One of my favorite photos is the accompanying one showing the old Shinnston High School building during its construction. It’s a rare photograph in the sense that the photographer’s name is noted on the image. A lot of early Shinnston area photography was performed by Shinnston‘s jeweler Muta Swiger. This particular image was taken by Henry W. Null and signed near the left bottom of the photo. In the early 1910’s, Shinnston had three photographers, each with an office off of Walnut Street. Null’s office was located in the Board of Trade room of the Shinnston Opera House on lower Walnut Street.
Up until the early 1900’s, it was common to stop formal education at the 8th grade level. The Shinnston Public School located on Mahlon Street had been constructed with six original rooms in 1895, but through the persistence of the late Charles L. Watkins (1861-1963), the grade school building had three additional rooms built onto it during the summer of 1907 in order to accommodate those seeking further education past the eighth grade. This essentially was the formation of Clay District High School due to the Clay District Board of Education providing the resources; however the Mahlon Street building became known as the ‘Shinnston Public and High School’. Eighteen students enrolled in classes for use in the new high school level rooms during the 1907 year, followed by an enrollment of thirty in 1908.
I have a program from the first graduation ceremony in 1910 and it states that three graduates received high school diplomas in a ceremony held at the Shinnston Baptist Church on Rebecca Street. This would have been the old wooden structure which preceded the current yellow brick building. I also have a program from the second graduation ceremony and it shows that four graduates received diplomas in 1911 during commencement exercises held at the Shinnston Opera House, which was located on the southeast corner of Walnut Street and Davis Court. [That building, razed in the late 1990’s, later became Rex Theatre and later a skating rink]. Annual enrollment for the grade school as well as high school classes continued to increase, which quickly created crowded classrooms in an already expanded structure. The solution: a building dedicated solely for a new high school. A suitable site was to be on the hill at the north end of town, overlooking the city.
As you can see in the image, a road was not yet cut out for access to the school. The cornerstone for the building was laid on August 23, 1913 by the Masonic Lodge. Frank Packard was the architect and Charles Short was the awarded contractor. The new school building was supposed to be completed during the 1914-1915 school year, but the Class of 1915 graduated with disappointment in not being able to complete their courses there. The Clay District Board of Education lacked funds to complete the high school complex as originally planned. The initial plans for the building called for a separate structure to house the gym, which would be adjacent to the high school, but Mr. Packard placed the gym beneath the auditorium in an effort to stay within the funds allotted for the building. In doing this, the gym ceiling was very low and the floor space was both short and narrow. This proved to supply the brick walls with much skin, blood, and hair during basketball season. Backcourt shots were near impossible!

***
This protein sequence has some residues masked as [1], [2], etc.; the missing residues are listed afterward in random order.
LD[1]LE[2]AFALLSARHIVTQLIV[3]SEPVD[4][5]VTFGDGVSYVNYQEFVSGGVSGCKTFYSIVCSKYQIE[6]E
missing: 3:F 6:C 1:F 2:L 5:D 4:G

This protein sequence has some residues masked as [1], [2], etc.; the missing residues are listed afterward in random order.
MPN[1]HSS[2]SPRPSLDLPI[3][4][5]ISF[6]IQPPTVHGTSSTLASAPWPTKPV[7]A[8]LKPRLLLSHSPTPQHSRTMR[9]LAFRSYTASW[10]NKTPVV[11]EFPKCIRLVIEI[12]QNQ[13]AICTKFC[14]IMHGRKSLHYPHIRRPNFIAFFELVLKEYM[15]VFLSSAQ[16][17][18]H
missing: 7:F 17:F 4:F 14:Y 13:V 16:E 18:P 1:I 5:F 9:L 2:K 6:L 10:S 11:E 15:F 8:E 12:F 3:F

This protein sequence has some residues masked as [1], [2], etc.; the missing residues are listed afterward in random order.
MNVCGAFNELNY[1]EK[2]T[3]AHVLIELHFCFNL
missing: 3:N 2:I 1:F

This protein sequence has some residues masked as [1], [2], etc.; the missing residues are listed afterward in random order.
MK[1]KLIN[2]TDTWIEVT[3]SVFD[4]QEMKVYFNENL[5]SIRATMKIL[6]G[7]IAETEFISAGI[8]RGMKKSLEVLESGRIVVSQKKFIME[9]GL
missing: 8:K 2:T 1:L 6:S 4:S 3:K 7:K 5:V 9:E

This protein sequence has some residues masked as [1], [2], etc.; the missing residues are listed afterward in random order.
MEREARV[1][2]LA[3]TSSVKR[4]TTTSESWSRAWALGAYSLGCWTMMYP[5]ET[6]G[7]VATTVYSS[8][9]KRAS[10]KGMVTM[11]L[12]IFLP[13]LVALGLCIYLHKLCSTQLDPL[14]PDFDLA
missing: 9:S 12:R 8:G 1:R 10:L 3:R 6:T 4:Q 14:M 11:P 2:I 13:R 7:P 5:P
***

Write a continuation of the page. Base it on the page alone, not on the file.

Once the district board of education accepted the high school as satisfactory from contractor Short, Clay District High School officially opened its doors to students on Monday, September 13th, 1916, then a formal opening on Tuesday, November 23rd. Although there were already other high school buildings in Harrison County, this building was the first District High School. It maintained the C.D.H.S name until 1933 when an Act of the Legislature of West Virginia abolished district and independent Boards of Education, officially changing the name to Shinnston High School. The building was used as a high school until the fall of 1978 when its students joined the Lumberport High School students in the newly consolidated Lincoln High School, which is still in use today. It was used as a middle school and later an intermediate school before being purchased by Glenn & JoAnn Rife who turned it into Rife’s Medical Arts Building. The ‘old school on the hill’ has now been vacant for many years.
And that is the story behind the photo!